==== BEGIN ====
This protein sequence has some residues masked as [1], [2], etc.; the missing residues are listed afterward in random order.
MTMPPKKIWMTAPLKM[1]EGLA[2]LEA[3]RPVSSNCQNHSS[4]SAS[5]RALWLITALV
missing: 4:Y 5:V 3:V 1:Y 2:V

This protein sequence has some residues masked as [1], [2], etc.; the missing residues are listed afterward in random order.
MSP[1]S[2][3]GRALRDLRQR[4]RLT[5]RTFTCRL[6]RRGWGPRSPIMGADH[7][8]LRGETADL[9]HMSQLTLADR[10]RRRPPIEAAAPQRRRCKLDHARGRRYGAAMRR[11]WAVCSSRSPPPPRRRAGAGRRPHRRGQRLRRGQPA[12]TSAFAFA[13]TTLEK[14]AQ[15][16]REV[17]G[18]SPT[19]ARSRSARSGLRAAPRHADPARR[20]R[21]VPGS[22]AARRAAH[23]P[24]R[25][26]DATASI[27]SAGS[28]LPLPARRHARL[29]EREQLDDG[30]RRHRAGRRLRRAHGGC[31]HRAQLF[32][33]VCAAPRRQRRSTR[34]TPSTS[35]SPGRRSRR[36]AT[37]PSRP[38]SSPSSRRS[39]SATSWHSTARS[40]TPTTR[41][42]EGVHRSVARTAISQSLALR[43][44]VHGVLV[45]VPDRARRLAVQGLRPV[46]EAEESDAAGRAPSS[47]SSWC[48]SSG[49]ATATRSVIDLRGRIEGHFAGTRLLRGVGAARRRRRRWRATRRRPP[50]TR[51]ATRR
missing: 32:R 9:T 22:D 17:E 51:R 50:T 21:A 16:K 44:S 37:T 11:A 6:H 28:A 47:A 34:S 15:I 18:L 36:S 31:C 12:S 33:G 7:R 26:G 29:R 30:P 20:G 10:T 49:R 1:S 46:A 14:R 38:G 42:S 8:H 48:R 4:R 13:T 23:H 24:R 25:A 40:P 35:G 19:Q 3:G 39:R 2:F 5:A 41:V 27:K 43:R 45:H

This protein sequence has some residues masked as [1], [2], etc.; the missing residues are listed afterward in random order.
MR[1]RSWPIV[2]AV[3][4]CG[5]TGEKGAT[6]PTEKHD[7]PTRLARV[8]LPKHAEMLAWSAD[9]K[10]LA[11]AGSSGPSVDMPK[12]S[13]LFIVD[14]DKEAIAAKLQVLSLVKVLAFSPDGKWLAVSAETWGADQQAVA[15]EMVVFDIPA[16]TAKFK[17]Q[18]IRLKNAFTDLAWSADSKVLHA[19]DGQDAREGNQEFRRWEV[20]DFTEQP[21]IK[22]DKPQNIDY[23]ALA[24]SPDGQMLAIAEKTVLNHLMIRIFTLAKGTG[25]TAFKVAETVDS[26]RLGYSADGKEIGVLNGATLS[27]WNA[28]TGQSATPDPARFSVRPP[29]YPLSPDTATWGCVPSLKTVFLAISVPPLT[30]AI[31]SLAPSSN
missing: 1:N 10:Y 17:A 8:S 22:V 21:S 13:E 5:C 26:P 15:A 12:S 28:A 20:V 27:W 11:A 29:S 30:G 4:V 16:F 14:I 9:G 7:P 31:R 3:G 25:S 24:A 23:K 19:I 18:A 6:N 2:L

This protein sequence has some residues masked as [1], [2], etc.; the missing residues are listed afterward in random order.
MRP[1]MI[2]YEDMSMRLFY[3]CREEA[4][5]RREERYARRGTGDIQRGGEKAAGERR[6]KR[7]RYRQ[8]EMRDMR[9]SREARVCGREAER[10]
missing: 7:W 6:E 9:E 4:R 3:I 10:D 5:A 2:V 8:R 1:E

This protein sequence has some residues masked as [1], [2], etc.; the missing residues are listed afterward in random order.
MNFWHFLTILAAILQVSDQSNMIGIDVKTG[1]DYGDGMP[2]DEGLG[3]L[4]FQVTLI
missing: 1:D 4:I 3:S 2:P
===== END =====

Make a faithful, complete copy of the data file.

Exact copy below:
This protein sequence has some residues masked as [1], [2], etc.; the missing residues are listed afterward in random order.
MTMPPKKIWMTAPLKM[1]EGLA[2]LEA[3]RPVSSNCQNHSS[4]SAS[5]RALWLITALV
missing: 4:Y 5:V 3:V 1:Y 2:V

This protein sequence has some residues masked as [1], [2], etc.; the missing residues are listed afterward in random order.
MSP[1]S[2][3]GRALRDLRQR[4]RLT[5]RTFTCRL[6]RRGWGPRSPIMGADH[7][8]LRGETADL[9]HMSQLTLADR[10]RRRPPIEAAAPQRRRCKLDHARGRRYGAAMRR[11]WAVCSSRSPPPPRRRAGAGRRPHRRGQRLRRGQPA[12]TSAFAFA[13]TTLEK[14]AQ[15][16]REV[17]G[18]SPT[19]ARSRSARSGLRAAPRHADPARR[20]R[21]VPGS[22]AARRAAH[23]P[24]R[25][26]DATASI[27]SAGS[28]LPLPARRHARL[29]EREQLDDG[30]RRHRAGRRLRRAHGGC[31]HRAQLF[32][33]VCAAPRRQRRSTR[34]TPSTS[35]SPGRRSRR[36]AT[37]PSRP[38]SSPSSRRS[39]SATSWHSTARS[40]TPTTR[41][42]EGVHRSVARTAISQSLALR[43][44]VHGVLV[45]VPDRARRLAVQGLRPV[46]EAEESDAAGRAPSS[47]SSWC[48]SSG[49]ATATRSVIDLRGRIEGHFAGTRLLRGVGAARRRRRRWRATRRRPP[50]TR[51]ATRR
missing: 32:R 9:T 22:D 17:E 51:R 50:T 21:A 16:K 44:S 37:T 11:A 6:H 28:A 47:A 34:S 15:I 18:L 36:S 31:C 12:S 33:G 7:R 26:G 29:R 30:P 20:G 10:T 49:R 1:S 46:A 14:R 38:G 42:S 8:H 48:R 4:R 13:T 23:H 24:R 25:A 40:P 35:G 19:Q 3:G 39:R 2:F 5:A 41:V 27:K 43:R 45:H

This protein sequence has some residues masked as [1], [2], etc.; the missing residues are listed afterward in random order.
MR[1]RSWPIV[2]AV[3][4]CG[5]TGEKGAT[6]PTEKHD[7]PTRLARV[8]LPKHAEMLAWSAD[9]K[10]LA[11]AGSSGPSVDMPK[12]S[13]LFIVD[14]DKEAIAAKLQVLSLVKVLAFSPDGKWLAVSAETWGADQQAVA[15]EMVVFDIPA[16]TAKFK[17]Q[18]IRLKNAFTDLAWSADSKVLHA[19]DGQDAREGNQEFRRWEV[20]DFTEQP[21]IK[22]DKPQNIDY[23]ALA[24]SPDGQMLAIAEKTVLNHLMIRIFTLAKGTG[25]TAFKVAETVDS[26]RLGYSADGKEIGVLNGATLS[27]WNA[28]TGQSATPDPARFSVRPP[29]YPLSPDTATWGCVPSLKTVFLAISVPPLT[30]AI[31]SLAPSSN
missing: 1:N 10:Y 17:A 8:S 22:V 21:S 13:E 5:C 26:P 15:A 12:S 28:A 20:V 27:W 11:A 29:S 30:G 4:V 16:F 14:I 9:G 7:P 31:R 3:G 25:S 24:A 23:K 19:I 18:A 6:N 2:L

This protein sequence has some residues masked as [1], [2], etc.; the missing residues are listed afterward in random order.
MRP[1]MI[2]YEDMSMRLFY[3]CREEA[4][5]RREERYARRGTGDIQRGGEKAAGERR[6]KR[7]RYRQ[8]EMRDMR[9]SREARVCGREAER[10]
missing: 7:W 6:E 9:E 4:R 3:I 10:D 5:A 2:V 8:R 1:E

This protein sequence has some residues masked as [1], [2], etc.; the missing residues are listed afterward in random order.
MNFWHFLTILAAILQVSDQSNMIGIDVKTG[1]DYGDGMP[2]DEGLG[3]L[4]FQVTLI
missing: 1:D 4:I 3:S 2:P